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Vespa Crabro - European Hornets


Harry

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Posted
  • Location: Bexley (home), C London (work)
  • Weather Preferences: Thunderstorms
  • Location: Bexley (home), C London (work)

Hi all

Thought I'd put this in a different thread to the Wasps discussion, as they are not the same things (and I am being slightly pedantic, lol)

I've been seeing these now over the past 5 or 6 years or so in the SE, and was wondering if they are widely seen in other parts of the UK? I only first noticed them towards the end of secondary school, where one particular bush attracted them on a regular basis.

The hornets themselves are very distinctly coloured - i.e if you see one, you wont be in any doubt as to whether its a bee, wasp...it is very much it's own thing (see attached images). In total, they are probably 1 & 1/2 to maybe twice the size of normal wasps, and buzz very loudly!!

From my observations, they are nowhere near as numerous as our favourite common wasps/yellowjackets, and by all accounts nowhere near as aggressive (so if you see one, please don't kill it!)...in fact I have read they are actually very shy - I've read that they will actively try and escape you than try and sting you.

One very common thing I have read though, is that their stings are exceptionally painful, far more so than our common wasps. Much like a bee, if you try and swat at it, or disturb a nest, they will turn aggressive!!

I'm curious to know how far across the Uk they have migrated (they are from the continent) and whether anyone has had a run in with them before?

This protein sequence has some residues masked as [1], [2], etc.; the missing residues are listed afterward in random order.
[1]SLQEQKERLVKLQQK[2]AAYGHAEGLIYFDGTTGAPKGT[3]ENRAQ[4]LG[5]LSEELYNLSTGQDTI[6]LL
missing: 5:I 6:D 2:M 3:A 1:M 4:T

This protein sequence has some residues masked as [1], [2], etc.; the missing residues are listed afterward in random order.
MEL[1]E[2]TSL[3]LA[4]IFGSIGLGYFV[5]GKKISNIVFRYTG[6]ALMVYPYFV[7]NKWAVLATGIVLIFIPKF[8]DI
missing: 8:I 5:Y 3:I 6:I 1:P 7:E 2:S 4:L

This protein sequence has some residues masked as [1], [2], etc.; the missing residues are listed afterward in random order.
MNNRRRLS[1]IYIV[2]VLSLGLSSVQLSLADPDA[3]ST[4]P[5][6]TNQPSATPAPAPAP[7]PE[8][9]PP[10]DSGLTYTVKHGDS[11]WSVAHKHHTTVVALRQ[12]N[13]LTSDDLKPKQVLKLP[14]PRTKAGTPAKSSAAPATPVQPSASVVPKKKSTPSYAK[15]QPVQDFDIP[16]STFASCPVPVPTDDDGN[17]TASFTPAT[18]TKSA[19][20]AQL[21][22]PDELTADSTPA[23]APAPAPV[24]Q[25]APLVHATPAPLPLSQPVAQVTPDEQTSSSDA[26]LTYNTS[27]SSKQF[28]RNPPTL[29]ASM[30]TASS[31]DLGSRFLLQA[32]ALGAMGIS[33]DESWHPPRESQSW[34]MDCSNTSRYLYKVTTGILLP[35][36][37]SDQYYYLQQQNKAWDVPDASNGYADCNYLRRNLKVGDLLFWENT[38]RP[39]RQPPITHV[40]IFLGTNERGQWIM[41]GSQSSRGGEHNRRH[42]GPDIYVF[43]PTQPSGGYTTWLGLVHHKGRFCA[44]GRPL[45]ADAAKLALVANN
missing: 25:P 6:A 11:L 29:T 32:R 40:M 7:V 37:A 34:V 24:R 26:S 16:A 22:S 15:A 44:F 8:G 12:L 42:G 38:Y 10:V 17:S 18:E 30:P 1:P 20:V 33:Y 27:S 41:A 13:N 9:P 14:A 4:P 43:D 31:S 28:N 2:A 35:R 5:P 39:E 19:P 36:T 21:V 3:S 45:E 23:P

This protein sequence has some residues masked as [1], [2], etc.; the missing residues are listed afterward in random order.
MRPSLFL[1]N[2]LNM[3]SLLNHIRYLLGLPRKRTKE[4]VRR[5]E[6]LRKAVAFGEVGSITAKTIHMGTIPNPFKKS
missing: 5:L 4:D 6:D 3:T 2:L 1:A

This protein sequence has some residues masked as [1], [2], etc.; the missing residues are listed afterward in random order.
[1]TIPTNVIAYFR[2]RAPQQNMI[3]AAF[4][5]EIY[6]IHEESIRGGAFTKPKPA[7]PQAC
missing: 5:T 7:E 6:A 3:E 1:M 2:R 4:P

post-3790-12501933848794_thumb.jpg

post-3790-1250193396395_thumb.jpg

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Posted
  • Location: Solihull, West Midlands. UK
  • Location: Solihull, West Midlands. UK

Haven't seen any up this far North, Harry, and to be quiet honest with you, I really don't think that I want to.

I have enough problems with the ordinary UK wasp. Only on Tuesday this week, it was a lovely and warm day up here (24ºc) so thought I'd sit outside on the sun lounger with a cool glass of sweet cider and a copy of the days newspaper. Then some rogue wasp came buzzing round my head has decided to either drink my alcoholic beverage or read my newspaper. Either way the newspaper came in handy for swatting it for six.

(You should have been watching you English cricketers! A lesson in batting for The Oval next Friday!)

I'd never harm a Bee. They are in enough danger as it is with certain issues. (Pesticides being the main reason I think!)

Three years ago, one bit fat one landed right in front of me, I stroked it gently. I took the risk of being stung but it didn't even seem bothered, a couple of minutes later, it flew off.

I wouldn't do that with a wasp. I'd stroke it with a heavy shovel maybe. (I just hate them. Must be a throwback to my being stung by one when I was eight years old. Then there was a picnic we had, again as a kid in Cannock Chase one hot Summer day. Hundreds of the things flying around and just would not leave us alone).

Phil.

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Posted
  • Location: Kingdom of Fife: 56.2º N, 3.2º W
  • Location: Kingdom of Fife: 56.2º N, 3.2º W

Well I've searched the web and I can't find any referece to hornets being found in Scotland - so here goes! :D

Last weekend at Mennoch Pass, Dumfriesshire (near the White Cross Bridge beside Glenclach Burn) I was surprised to find one of these gentle beasties basking on a rock in the heather. Unfortunately I didn't have a camera but several other folk saw it as well so it wasn't my imagination.